In Sex Object, Valenti chronicles her own personal interactions with the male gaze and how it damaged her confidence and her sense of self. While the daily barrage of catcalls and groping she suffered on the subway as a young girl may seem to be a natural part of growing up, Valenti reveals just how draining and ultimately painful these instances are. For example, after having a man expose himself to her on an empty subway platform while she was on her way to junior high, Valenti describes a sense of panic: “I knew I was supposed to yell or run, but I just stood there…even though I felt my knees giving out, my feet felt strongly planted to the ground…I noticed that my hands and face had pins and needles from my breathing strangely.” This encounter is just one of many that Valenti endured as an adolescent accosted by adult men, and she succinctly describes the impact that these experience had on her young psyche, as well as on the minds of other girls who suffer them: “we are here for [men’s] enjoyment and little else.”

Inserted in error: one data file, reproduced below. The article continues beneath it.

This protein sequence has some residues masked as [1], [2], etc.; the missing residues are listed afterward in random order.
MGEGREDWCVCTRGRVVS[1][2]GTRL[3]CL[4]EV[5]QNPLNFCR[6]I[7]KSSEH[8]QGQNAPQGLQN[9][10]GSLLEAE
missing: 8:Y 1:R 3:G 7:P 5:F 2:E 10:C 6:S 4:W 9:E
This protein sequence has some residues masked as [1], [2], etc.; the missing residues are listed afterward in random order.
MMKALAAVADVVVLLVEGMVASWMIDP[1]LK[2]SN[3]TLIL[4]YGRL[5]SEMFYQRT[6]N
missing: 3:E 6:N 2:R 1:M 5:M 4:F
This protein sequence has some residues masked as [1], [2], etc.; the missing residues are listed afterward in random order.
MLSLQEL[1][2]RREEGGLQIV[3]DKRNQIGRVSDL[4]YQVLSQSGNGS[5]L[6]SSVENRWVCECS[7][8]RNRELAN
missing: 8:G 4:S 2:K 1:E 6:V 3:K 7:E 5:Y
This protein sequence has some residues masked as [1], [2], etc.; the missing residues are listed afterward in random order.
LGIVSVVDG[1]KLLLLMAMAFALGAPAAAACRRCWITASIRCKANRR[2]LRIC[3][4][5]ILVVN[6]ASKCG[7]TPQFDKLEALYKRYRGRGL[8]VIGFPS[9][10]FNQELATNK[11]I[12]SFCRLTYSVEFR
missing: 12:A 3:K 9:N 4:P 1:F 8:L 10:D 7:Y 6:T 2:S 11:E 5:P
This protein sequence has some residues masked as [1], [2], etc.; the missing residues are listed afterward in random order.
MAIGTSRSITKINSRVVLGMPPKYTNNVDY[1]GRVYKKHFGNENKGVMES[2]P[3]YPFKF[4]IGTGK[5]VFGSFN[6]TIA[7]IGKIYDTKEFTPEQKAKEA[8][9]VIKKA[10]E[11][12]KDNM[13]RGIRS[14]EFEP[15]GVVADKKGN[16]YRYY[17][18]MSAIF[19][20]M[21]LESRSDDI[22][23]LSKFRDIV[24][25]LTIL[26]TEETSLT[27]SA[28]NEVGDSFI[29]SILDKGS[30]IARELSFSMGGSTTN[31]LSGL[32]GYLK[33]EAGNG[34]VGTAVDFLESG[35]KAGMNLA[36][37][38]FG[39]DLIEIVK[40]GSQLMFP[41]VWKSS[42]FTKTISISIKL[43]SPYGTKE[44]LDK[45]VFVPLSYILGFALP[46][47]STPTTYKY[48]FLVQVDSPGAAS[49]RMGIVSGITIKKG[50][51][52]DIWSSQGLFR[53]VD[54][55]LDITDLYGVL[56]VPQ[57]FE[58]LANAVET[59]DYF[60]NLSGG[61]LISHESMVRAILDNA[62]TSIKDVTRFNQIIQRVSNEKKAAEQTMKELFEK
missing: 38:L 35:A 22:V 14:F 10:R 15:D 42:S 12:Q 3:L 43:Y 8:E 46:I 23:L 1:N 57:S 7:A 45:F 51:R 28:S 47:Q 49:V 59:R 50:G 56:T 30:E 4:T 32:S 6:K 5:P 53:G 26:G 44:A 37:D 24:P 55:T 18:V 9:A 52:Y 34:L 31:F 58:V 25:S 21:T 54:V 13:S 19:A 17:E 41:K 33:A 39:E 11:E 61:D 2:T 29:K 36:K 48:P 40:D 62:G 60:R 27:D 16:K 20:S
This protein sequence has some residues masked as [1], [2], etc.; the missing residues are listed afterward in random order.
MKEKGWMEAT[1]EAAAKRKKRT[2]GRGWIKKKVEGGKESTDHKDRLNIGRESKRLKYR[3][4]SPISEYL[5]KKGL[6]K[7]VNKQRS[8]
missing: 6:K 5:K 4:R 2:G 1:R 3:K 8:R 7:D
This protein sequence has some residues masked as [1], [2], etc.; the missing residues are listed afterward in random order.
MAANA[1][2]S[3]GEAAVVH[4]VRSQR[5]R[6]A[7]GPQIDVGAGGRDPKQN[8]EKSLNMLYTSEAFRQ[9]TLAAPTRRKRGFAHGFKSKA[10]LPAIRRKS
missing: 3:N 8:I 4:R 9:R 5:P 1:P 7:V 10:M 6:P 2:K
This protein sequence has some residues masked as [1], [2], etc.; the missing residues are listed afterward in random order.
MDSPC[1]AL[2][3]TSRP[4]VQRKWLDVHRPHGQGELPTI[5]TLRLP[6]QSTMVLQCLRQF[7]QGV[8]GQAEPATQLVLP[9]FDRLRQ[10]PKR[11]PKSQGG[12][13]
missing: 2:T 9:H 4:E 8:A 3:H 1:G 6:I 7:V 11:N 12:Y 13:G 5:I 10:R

Though Valenti never explicitly states how these early interactions with men influenced her later choice of boyfriends, many of whom insult, harass, and even abuse her, the narrative of her memoir leads the reader to understand that in a climate of near constant objectification, Valenti, like countless other women, came to see herself in some ways as less important, less worthy of respect, and even less human than the men in her life. “Somewhere along the way,” she explains, “I started to care more about what men thought of me than my own health and happiness because doing so was just easier.” And after spending so much of her formative years being implicitly told that she was a sex object meant to please men, how can the reader blame Valenti for taking this attitude toward romantic relationships? When a woman is treated, repeatedly, as though her own needs and desires don’t matter compared to those of the men in her life, she will likely start to believe it.